Understanding How A Storm Can Damage Your Home
Living in Los Angeles means that you don’t get much rainfall and, when you do, it usually isn’t much. Due to this lack of rain, many homeowners do not think to safeguard their homes against precipitation of any kind.
This means that when a storm does finally hit, many homes are not prepared for the damage that can be inflicted upon their property. The rain can exposed roof leaks, foundation cracks, damaged gutters and downspouts, and faulty plumbing systems that all seemed to work fine before the storm.
Since Los Angeles residents are not familiar with storm damage, it is important to be aware of any issues heavy rainfall can cause, even if it only does occur once a year.
Understanding How Water Can Get Into Your Home During A Storm
The part of the home that will take the brunt of the storm is your roof. During the dry season, which can sometimes be all four in Los Angeles, the roof does it’s job perfectly, but when rain suddenly impact it, fractions and cracks can become realized.
Not only can the rain get into the home through roof leaks, but the gutter and downspout can make it easy for moisture to make its way into the interior. If there are any cracks in these mechanisms, the the rain will not run off the roof like it is supposed to, and will instead flow back into the home.
If there are any cracks in the home’s foundation, and the downspout is causing the rainwater to flow away sufficiently from the property, then the water can seep inside the walls, causing wood rot, structural damage or even a mold infestation.
Most L.A. homes do not have basements, but in the rare case that you do, a high water table can become over saturated by the rainfall, causing excess water to flood these underground spaces.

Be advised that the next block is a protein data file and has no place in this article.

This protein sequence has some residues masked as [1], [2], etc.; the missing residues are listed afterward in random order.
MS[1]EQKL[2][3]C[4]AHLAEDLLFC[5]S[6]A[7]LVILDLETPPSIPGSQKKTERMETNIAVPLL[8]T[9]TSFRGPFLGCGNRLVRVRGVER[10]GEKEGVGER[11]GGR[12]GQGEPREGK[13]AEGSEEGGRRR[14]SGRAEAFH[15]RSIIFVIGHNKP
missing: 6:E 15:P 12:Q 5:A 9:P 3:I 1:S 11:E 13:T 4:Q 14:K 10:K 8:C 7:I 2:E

Rainstorms can also overload older plumbing systems and septic tanks, creating pipe bursts that will allow hundreds of gallons of water or sewage to flood the property in a short period of time.
Steps To Take When Repairing Water Damage
After a storm, the most important, and most obvious, step that needs to be taken when your home has been flooded is to extract all the water. Not only will this limit the amount of water damage, but it will prevent mold from having enough time to infest the premises.
The extent of the leak or flood will determine what method should be used to extract the water. Sometimes all you will need are some heavy towels and a few fans, where other jobs may require a wet vac, dehumidifiers and air movers.
If any rugs or furniture have been soaked by the rain, then it is best to remove them from the affected room and put them outside or in a dry, ventilated area. Not only will this speed up the drying time, but it will increase your chances of salvaging the items.
Once the area is completely moisture-free, then you can begin work on repairing the cause of the leak or flood. For example, if there were cracks in the roof, then they can now be patched up, or if a pipe burst in the garage, then a new plumbing system can be installed.
Only you will be able to decide if the water damage is manageable enough for you to repair on your own, or if it’s so extensive that it will require a professional hand, but either way, acting fast is key.